Some chanted for revenge or shouted slogans against President Mohamed Mursi, and tear gas was fired. "Our soul and blood, we sacrifice to Port Said," people chanted as the coffins were carried through the streets.
There were no immediate reports of further casualties in the city, where 33 people were killed on Saturday during a rampage after a court sentenced 21 people, mostly locals, to death for their involvement in 74 deaths at a soccer match last February between Cairo's al-Ahly club and the local al-Masri team.
In Cairo, police fired tear gas at dozens of stone-throwing protesters in a fourth day of clashes as crowds massed in Tahrir Square.
Protests in the capital and other cities erupted at the end of last week over claims of a power grab by Islamists two years after the overthrow of Hosni Mubarak.
Since protesters took to the streets on Thursday, 42 people have been killed, most in Port Said and Suez, cities where the army has now been deployed.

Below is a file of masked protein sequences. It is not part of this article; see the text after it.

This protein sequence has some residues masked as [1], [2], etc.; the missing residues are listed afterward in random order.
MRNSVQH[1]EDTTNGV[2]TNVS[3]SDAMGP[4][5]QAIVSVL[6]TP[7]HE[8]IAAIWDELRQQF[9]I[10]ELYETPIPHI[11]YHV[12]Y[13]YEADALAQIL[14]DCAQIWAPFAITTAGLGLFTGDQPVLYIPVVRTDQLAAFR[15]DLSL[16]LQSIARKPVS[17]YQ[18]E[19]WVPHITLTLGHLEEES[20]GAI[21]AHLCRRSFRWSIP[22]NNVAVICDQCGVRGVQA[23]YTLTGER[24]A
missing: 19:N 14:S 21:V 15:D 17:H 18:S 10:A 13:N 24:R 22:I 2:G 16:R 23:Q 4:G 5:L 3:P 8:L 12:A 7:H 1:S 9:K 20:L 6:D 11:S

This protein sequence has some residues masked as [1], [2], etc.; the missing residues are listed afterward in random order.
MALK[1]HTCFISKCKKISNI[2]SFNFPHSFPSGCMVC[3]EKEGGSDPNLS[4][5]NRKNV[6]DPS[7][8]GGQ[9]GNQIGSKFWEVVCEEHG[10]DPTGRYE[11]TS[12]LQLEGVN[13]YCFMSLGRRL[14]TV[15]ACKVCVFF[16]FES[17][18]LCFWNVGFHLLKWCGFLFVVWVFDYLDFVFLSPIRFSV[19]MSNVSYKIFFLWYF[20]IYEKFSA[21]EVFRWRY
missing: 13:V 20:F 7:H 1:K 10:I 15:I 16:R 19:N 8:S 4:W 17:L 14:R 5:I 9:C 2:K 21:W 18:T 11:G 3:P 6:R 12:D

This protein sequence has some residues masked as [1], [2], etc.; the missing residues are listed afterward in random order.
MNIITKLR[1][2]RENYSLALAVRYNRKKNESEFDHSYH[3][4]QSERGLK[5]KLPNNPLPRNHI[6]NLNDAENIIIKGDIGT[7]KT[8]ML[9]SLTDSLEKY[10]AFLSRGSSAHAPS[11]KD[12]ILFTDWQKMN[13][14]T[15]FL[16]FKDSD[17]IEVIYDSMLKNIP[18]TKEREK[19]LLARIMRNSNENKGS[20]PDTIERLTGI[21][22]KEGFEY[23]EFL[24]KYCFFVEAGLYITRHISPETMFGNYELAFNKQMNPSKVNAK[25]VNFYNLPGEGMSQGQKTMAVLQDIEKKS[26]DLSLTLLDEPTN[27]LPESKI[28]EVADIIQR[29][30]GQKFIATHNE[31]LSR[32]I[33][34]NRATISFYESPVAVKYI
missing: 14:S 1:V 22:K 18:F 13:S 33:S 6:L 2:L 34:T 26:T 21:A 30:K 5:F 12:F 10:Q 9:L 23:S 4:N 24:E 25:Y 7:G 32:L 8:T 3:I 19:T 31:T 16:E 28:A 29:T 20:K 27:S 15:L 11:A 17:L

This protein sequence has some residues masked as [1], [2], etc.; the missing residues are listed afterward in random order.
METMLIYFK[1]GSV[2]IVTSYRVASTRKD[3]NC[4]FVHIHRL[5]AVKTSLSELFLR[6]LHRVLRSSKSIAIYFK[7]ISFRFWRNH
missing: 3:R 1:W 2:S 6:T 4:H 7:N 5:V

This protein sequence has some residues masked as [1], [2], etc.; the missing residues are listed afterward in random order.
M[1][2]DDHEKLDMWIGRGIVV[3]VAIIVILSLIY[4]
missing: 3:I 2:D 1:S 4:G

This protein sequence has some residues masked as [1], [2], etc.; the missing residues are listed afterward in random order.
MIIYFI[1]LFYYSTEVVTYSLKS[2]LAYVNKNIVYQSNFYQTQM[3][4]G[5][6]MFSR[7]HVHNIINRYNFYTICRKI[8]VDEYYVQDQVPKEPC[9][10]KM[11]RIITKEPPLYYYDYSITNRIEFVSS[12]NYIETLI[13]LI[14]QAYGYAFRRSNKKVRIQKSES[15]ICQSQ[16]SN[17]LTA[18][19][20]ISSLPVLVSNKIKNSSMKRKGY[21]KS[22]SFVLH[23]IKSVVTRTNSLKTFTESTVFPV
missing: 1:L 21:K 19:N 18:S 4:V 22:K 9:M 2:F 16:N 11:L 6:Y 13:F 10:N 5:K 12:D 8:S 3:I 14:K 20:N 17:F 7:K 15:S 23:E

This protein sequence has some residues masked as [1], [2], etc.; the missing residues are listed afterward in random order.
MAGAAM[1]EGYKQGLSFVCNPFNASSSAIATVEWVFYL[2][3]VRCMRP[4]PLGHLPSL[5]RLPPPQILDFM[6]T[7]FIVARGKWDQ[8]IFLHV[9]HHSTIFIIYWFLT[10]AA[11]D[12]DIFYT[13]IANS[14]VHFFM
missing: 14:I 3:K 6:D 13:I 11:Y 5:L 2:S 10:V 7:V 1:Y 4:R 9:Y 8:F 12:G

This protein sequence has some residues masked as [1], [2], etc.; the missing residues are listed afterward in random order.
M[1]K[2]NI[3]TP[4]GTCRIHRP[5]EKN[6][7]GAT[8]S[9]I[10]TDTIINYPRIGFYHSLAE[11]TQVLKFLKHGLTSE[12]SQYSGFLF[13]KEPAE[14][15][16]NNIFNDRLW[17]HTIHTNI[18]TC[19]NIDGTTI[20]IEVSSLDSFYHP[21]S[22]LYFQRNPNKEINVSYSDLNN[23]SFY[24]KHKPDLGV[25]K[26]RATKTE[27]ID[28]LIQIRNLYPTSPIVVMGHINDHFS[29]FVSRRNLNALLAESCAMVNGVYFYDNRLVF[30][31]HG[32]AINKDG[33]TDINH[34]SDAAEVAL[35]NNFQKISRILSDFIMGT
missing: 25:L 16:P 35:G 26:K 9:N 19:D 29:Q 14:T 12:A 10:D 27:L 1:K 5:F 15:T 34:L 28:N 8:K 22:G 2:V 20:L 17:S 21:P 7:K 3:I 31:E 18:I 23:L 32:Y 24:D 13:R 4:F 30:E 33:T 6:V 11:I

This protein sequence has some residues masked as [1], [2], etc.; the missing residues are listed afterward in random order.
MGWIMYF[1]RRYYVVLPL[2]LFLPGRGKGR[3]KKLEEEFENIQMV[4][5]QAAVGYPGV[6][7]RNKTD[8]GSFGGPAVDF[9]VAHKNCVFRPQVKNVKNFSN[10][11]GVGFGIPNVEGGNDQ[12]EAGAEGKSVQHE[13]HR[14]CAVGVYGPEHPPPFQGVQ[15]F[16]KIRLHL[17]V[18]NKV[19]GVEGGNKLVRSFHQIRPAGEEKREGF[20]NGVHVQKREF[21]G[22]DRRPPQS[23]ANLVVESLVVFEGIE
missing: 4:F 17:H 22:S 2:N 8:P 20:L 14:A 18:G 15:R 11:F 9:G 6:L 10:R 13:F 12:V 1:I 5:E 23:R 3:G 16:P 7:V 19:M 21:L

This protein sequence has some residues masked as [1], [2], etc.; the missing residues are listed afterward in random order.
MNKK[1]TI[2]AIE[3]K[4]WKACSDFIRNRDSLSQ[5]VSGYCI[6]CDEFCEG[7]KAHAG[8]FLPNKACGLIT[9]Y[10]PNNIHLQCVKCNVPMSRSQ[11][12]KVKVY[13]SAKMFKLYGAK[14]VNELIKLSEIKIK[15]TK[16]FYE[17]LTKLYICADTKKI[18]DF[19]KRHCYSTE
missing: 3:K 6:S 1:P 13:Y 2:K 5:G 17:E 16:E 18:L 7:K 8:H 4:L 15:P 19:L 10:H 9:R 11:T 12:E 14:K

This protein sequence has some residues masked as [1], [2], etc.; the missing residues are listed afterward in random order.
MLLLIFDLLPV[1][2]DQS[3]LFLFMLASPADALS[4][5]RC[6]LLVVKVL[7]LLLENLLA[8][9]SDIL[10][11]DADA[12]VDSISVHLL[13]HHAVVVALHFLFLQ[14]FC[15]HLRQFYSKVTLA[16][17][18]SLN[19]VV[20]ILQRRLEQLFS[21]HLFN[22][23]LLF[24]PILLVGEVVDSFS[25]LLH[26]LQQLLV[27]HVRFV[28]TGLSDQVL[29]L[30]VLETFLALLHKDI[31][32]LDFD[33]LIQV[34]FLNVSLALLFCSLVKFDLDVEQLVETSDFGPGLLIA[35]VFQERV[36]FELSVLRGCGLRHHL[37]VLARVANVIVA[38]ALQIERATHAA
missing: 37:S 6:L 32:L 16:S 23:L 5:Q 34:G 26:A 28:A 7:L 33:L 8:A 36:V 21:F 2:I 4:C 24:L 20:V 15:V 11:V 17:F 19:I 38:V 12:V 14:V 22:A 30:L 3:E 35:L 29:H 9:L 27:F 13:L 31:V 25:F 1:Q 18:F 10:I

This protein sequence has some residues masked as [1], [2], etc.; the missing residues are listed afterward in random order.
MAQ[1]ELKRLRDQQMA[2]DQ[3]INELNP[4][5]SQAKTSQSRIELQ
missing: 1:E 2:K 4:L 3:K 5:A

A deep rift has been exposed in the country as liberals and other opponents accuse Mursi of failing to deliver on economic promises and not living up to pledges to represent all Egyptians while his backers say the opposition is seeking to topple Egypt's first freely elected leader.
"The Muslim Brotherhood is ruling Egypt for its own interests," said Mohamed Sami, a protester in Tahrir Square.
On a bridge close to the Square, youths hurled stones at riot police who fired tear gas to push them back into the square.
Many Egyptians are frustrated by the damage being done to the economy by the violence. "They are not revolutionaries," said taxi driver Kamal Hassan, 30, referring to those protesting in Tahrir. "They are thugs destroying the country."
On Saturday, the National Defence Council, headed by Mr Mursi, called for national dialogue to discuss political differences.
The offer has been cautiously welcomed by the opposition National Salvation Front, who have demanded guarantees that any agreements will be implemented.
The Front has threatened to boycott elections and to call for more protests if a list of demands is not met, including holding an early presidential vote.